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Re: Simandl Method


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Posted by Paige on January 05, 2000 at 16:28:38:

In Reply to: Re: Simandl Method posted by ROB PERL on January 05, 2000 at 14:15:58:

: :
: : : David,

: : : I originally started out using the Simandl Method for both Upright and Electric
: : : Bass. I found that I could do much better using one finger per fret on the Electric.
: : : I teach quite a few students in Junior High who have small hands. While it's definitely
: : : true that your third and fourth fingers share a tendon, there is a method of stretching this
: : : tendon, along with the rest of your embrouchure which will allow you to easily play with one
: : : finger per fret. All my students use this method successfully.

: : : I would strongly urge you not to use the "three finger" (Simandl) method of fingering. It's
: : : meant to be used with open strings on an upright bass. The Simandl Method requires much more
: : : shifting which cause much more fret and string noise, and makes it harder to achieve fluidity.

: : : In my years of teaching, I've yet to find a student incapable of playing one finger per fret. It's
: : : a question of doing the proper excercises.

: : : Good Luck,

: : : Rob

: : Rob:
: : Sure wish I could have found you when I started playing 30 years ago! I went from classical to bass guitar, taking the same exercises from one to the other. The problem is that at the age of 40 I developed serious inflammatory issues in my left hand, requiring me to take lotsa pills! yuk.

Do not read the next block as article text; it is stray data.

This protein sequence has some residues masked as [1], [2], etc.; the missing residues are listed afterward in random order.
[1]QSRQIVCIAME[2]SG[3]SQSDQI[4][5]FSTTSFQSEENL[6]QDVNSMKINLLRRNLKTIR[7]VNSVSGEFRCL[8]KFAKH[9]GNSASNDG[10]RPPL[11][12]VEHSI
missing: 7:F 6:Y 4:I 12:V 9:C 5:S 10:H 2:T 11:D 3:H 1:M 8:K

: : For me, I have found that I had to change the way I was playing below the 7th fret in order to keep playing at all. I play a long scale (35") bass - I actually have three of them - and I discovered that playing one finger one fret below the 7th fret causes me no end of grief. I regularly use stretching exercises before and after I play and throughout the day during my day job... what do you teach your students in regards to stretching? Maybe there is something I am missing, here.
: : Regards,
: : Paige

: HiPaige!

: Basically, you need to make sure your fingers are parallel to the frets and your thumb lines up with your middle finger; additionally, your thumb should stay in the center of the neck, and should be flat. This will maximize your reach.
: The stretching excercises consist of one octave arpeggios - major, minor, dominant, and half diminshed - thses all are done with the left hand position remaining stationary. Also, we do all possible combinations of the left hand - 1234, 1324,etc.
: on all strings with a metronome. You start slowly, then increase speed as your embrouchure widens. I caution everyone to take a break if there's any discomfort
: in the left wrist. I also have some excercises to stretch out the tendon between the ring and fourth fingers. I've had students with tendonitis caused by years of playing with improper
: technique, but the tendons still do stretch, and they've been able to play comfortsbly with the four finger method. There are a few other techniques we use. but I can't really show you over the net.

: By the way, I also have 35" scale electrics - they're both 6 string basses.

: Let me know if you're ever planning to come to Manhattan. I'll be glad to introduce you to the regimen.

: Rob

Might not be out of the question.... my company, PanAmSat has a teleport in New York area. Could very definitely be a possibility.

p.s.
what basses do you have? I have a CArvin LB76 with EMG's, an Alembic Epic 5 string fretted and an Alembic 5 string fretless.
Paige



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